Featuring Jordan Johnson
Jordan Johnson is a twenty-four-year-old graduate of Ball State University with a bachelor’s degree in creative writing. Writing has been her passion since she learned to read. Now that she is out of college, she has time to focus on developing her writing and putting herself out in the world. Her essay explores her experience with self-harming and depression: how it started, her struggle to overcome and, in the end, her journey to learn more about her self worth.
We had the opportunity to interview author Jordan Johnson, whose essay "The Black Sickness" appears in All the Women in My Family Sing. This is what we learned...
What inspired you to write your essay for this anthology?
When the anthology was asking for submissions, I was in the middle of coming to terms with a couple of things about myself, in particular my depression and anxiety. I was ashamed to talk about it openly because of the stigma in the Black community, but when I saw the opportunity to talk about it in this anthology, I trusted myself to be ready enough to put myself out there.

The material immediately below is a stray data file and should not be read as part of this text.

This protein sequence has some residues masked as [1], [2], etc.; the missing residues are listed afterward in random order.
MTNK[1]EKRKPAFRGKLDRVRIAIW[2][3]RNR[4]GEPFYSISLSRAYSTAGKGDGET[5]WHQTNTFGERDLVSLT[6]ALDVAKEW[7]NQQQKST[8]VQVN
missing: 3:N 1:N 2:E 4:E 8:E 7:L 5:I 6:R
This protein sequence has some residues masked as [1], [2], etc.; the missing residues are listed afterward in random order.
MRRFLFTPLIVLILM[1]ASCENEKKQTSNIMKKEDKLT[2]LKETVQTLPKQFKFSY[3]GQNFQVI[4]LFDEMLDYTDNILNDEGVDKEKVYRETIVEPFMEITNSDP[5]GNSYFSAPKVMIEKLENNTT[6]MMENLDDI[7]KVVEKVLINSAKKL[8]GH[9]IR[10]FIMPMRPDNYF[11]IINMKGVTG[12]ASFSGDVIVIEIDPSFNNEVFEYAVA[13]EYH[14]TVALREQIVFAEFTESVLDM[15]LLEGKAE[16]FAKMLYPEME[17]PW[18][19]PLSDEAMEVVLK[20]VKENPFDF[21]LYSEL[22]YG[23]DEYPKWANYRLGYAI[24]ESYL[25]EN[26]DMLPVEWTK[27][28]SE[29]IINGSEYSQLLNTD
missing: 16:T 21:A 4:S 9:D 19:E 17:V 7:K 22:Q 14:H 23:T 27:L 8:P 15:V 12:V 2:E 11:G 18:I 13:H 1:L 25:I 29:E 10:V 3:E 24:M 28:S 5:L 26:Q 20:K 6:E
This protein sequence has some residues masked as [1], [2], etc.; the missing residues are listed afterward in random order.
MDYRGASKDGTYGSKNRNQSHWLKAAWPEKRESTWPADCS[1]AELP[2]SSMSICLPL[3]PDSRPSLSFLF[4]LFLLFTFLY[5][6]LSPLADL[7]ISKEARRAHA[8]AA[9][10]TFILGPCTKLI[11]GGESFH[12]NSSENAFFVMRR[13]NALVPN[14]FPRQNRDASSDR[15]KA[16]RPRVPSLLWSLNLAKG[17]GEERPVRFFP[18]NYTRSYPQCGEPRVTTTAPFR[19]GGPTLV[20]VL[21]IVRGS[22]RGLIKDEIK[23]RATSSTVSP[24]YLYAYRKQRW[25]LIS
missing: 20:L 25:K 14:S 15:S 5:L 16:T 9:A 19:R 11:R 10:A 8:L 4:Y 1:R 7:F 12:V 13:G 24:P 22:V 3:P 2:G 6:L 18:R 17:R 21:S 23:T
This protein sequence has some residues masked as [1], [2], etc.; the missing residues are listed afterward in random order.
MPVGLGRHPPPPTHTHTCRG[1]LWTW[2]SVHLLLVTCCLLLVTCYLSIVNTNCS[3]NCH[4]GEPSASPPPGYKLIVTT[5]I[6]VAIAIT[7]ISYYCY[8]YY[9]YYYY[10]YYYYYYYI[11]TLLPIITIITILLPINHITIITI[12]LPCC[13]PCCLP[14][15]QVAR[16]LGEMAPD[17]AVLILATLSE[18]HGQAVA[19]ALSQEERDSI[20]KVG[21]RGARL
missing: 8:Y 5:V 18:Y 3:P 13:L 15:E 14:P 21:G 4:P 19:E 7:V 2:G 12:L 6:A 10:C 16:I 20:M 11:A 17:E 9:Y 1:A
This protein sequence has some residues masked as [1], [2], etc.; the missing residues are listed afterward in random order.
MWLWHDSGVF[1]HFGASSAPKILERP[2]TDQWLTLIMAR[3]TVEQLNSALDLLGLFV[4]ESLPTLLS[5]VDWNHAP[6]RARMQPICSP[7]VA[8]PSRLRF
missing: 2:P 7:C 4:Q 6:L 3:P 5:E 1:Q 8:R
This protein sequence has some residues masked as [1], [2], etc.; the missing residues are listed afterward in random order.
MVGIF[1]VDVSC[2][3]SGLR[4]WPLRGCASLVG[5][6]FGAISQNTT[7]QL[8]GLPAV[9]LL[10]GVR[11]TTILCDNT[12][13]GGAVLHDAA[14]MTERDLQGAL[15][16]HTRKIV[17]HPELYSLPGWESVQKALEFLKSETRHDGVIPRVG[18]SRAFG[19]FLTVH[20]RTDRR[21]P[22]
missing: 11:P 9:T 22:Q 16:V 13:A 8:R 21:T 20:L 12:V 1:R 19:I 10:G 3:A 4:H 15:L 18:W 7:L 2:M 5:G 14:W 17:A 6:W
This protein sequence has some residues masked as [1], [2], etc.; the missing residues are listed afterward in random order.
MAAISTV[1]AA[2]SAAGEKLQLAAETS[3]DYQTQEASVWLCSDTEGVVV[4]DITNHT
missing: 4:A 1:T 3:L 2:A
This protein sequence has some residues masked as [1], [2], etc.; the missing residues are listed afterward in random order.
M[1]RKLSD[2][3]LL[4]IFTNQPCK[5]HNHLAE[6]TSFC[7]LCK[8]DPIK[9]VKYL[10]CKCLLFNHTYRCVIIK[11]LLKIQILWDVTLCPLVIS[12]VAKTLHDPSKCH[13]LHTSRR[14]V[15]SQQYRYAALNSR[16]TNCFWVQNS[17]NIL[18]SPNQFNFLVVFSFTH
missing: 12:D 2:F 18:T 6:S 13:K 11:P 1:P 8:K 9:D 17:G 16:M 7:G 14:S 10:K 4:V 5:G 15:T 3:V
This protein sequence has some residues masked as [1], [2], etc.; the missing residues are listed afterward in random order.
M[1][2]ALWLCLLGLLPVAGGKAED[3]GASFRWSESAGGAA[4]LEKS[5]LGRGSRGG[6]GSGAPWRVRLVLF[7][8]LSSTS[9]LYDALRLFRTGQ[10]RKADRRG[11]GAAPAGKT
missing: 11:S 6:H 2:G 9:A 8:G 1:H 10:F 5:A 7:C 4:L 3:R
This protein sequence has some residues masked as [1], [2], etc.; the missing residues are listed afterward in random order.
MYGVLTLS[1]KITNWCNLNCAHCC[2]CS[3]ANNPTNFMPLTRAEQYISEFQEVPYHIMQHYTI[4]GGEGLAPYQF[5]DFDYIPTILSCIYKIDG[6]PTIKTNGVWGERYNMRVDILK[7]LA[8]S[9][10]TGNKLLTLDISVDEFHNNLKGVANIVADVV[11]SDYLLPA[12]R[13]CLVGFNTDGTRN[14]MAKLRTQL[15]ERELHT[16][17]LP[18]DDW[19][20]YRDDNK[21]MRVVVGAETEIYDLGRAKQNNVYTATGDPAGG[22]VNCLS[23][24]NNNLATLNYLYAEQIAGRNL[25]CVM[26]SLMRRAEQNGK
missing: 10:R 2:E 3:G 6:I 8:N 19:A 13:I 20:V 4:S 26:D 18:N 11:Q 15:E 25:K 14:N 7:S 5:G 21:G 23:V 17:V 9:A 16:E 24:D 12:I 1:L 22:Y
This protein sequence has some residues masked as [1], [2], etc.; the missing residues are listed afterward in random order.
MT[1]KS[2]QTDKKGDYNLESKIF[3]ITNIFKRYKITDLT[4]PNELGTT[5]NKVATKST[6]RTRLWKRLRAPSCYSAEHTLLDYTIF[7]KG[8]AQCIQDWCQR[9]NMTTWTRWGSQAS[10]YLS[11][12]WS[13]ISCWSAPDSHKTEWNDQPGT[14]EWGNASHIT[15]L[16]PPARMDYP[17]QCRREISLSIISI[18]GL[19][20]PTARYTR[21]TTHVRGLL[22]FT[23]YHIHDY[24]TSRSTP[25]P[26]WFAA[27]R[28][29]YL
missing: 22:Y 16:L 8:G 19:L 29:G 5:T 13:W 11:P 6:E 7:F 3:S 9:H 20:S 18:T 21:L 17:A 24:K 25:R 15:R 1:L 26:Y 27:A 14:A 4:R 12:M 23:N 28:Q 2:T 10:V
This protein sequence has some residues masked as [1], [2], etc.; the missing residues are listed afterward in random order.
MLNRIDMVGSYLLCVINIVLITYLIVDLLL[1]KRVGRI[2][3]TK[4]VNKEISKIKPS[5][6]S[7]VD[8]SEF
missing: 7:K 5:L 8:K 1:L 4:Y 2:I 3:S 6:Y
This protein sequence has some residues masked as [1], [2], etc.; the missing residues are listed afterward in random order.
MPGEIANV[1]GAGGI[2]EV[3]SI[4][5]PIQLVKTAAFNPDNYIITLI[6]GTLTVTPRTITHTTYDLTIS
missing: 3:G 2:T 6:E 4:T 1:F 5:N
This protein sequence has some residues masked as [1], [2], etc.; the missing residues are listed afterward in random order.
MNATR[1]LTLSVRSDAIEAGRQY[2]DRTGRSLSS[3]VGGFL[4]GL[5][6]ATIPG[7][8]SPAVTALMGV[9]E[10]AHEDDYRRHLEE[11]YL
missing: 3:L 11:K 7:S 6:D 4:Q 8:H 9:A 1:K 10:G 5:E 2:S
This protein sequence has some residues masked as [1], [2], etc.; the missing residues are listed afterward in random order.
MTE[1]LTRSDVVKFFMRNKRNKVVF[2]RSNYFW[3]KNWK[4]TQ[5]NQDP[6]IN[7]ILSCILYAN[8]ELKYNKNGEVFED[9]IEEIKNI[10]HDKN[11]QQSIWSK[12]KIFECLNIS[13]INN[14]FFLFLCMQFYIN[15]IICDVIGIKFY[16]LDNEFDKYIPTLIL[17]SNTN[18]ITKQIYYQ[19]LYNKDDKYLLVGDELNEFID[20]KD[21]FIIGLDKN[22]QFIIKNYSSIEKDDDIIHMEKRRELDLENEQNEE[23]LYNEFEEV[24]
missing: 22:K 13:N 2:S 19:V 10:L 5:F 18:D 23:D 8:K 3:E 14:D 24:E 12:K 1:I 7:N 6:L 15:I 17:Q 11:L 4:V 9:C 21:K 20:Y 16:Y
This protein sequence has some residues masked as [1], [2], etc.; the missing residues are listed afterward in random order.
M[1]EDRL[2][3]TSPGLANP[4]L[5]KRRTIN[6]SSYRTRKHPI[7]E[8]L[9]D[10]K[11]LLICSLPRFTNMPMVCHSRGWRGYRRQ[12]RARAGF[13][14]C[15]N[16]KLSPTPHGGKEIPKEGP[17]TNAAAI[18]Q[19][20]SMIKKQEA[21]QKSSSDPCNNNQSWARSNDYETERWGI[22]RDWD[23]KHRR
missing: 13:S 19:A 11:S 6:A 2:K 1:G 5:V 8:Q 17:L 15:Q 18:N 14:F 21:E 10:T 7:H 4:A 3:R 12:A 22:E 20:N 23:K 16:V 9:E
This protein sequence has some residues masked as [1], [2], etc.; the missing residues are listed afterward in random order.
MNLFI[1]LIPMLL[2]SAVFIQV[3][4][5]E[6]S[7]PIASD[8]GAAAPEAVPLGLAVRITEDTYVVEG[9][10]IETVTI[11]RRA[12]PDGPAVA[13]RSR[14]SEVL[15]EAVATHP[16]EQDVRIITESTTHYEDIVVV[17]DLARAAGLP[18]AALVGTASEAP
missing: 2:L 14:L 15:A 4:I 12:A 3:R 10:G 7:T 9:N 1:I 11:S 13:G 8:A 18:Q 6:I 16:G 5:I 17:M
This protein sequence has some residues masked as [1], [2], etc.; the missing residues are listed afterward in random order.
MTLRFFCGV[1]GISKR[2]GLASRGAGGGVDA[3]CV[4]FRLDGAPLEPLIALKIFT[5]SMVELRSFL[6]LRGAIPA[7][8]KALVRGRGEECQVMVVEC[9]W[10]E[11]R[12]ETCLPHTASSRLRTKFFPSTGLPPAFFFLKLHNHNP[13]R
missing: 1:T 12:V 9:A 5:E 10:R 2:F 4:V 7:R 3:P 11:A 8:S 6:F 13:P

What is one of the most memorable challenges you have experienced as a woman of color in the twenty-first century?
Accepting that mental illness isn’t a white person struggle but a struggle anyone can have no matter your race, class, or social standing.
Give an example of women’s roles in today's social justice movement.
Women have always been a part of the social justice movement. From the French Revolution to Black Lives Matter, women have always been on the front line of demanding for change and organizing. It has only been in recent times that we have come to acknowledge that history.
What do you most hope readers will take away from reading this book?
I hope people take away that these stories are universal but also unique to a group. You may never be able to put yourself in someone else’s shoes, but you can look into their stories and find similarities, or at least understand their journey a bit better.